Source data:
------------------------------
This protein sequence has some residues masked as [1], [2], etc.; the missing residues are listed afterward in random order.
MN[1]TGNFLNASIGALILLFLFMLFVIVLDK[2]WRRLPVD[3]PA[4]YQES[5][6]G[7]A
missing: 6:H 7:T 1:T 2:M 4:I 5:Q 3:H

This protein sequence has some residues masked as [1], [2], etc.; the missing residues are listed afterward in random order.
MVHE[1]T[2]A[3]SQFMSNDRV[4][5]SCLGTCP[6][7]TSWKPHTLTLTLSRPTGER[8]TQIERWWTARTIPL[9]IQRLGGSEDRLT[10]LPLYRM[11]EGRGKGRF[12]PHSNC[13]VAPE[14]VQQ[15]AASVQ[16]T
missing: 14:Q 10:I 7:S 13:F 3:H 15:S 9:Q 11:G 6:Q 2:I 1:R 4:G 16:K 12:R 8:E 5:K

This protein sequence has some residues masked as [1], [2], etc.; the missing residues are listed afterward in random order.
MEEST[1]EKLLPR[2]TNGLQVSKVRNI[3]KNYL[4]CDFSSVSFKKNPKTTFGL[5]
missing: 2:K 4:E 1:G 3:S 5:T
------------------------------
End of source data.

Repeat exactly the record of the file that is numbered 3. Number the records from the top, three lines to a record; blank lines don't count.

This protein sequence has some residues masked as [1], [2], etc.; the missing residues are listed afterward in random order.
MEEST[1]EKLLPR[2]TNGLQVSKVRNI[3]KNYL[4]CDFSSVSFKKNPKTTFGL[5]
missing: 2:K 4:E 1:G 3:S 5:T